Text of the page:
Genesis 6:3 is one of the most interesting verses in the book of Genesis. In the New English Version, it reads, “Then the Lord said, ‘My Spirit shall not abide in man forever, for he is flesh: his days shall be 120 years.’” I used to believe, along with some good commentators, that this verse referred to how long God would give humanity to repent before the flood would come and destroy them. But I’ve changed my mind! I now agree with the New Living Translation that puts it this way: “My Spirit will not put up with humans for such a long time, for they are only mortal flesh. In the future, their normal lifespan will be no more than 120 years.” Thelma Sutcliffe of Omaha helped change my mind. There was an article in the Omaha World-Herald about her recently. She passed away at 115 years of age. She was the oldest living person, verified by responsible sources, since the passing away of Kane Tanaka of Japan, who lived to be 119 years of age. Others claim to have lived longer, but their ages could not be verified. As far as I can find out, Lucile Randon celebrated her 118th birthday in February of 2022 and is the oldest living person alive today. That could change at any minute and might have between me writing this and you reading it!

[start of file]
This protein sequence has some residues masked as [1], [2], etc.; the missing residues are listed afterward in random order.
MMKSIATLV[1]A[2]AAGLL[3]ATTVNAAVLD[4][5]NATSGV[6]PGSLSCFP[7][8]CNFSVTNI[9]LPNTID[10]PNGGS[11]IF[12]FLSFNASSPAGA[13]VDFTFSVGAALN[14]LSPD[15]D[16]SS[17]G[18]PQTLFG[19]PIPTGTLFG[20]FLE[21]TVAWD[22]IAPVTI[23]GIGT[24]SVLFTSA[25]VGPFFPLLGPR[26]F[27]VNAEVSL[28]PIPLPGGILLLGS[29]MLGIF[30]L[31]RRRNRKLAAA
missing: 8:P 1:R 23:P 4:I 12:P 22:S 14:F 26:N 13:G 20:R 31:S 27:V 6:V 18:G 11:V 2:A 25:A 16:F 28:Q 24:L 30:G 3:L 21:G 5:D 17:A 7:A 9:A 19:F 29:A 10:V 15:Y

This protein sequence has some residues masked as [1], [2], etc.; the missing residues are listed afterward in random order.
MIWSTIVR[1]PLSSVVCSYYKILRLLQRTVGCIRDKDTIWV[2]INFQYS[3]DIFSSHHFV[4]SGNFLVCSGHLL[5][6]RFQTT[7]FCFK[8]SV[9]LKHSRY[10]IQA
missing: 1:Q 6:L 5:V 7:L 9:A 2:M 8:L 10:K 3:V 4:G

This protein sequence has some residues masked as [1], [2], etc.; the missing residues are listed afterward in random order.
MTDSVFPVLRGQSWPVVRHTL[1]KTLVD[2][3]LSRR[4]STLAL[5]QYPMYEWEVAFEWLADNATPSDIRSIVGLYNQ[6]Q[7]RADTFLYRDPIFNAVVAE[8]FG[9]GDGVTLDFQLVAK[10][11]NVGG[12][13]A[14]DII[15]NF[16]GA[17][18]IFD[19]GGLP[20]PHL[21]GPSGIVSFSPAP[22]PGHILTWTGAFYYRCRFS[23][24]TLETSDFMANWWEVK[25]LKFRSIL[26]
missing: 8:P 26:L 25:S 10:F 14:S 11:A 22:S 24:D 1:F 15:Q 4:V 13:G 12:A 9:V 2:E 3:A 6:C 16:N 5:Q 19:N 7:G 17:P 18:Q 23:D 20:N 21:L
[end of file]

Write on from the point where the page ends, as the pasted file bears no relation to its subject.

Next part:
Another reason I changed my mind is the phrase “his days shall be.” Walton convinced me. He wrote, “Of nearly one hundred occurrences of the plural ‘days’ with pronominal suffix, almost all refer to life span. The exceptions that offer the greatest deviation from that pattern are references like Deut. 12:19, which pertains to Israel’s tenure in the land. It should also be noted that the refrain of ch. 5 is ‘All the days of X were Y years, and he died,’ so the reader is used to seeing the life-span formula.”[1]

Notice also that death was pronounced upon Adam and Eve upon eating of the tree of the knowledge of good and evil, but the sentence was not carried out immediately. The genealogy of Chapter five of Genesis shows the patriarchs lived to be nearly a thousand years old at times. After the flood, we see the decreasing lifespans of the patriarchs from Abraham at 175 to Jacob at 143, and then at the end of Deuteronomy, we see Moses’ age at his death is given at 120 years exactly. Furthermore, the point of Genesis 6:3 is that “all” mankind will experience the consequences of the sin arising before the flood. It would not just affect the current generation. But “Life span limits all of us, not just some.”[2]

[1] Walton, John H. 2001. Genesis. The NIV Application Commentary. Grand Rapids, MI: Zondervan.

[2] Roop, Eugene F. 1987. Genesis. Believers Church Bible Commentary. Scottdale, PA: Herald Press.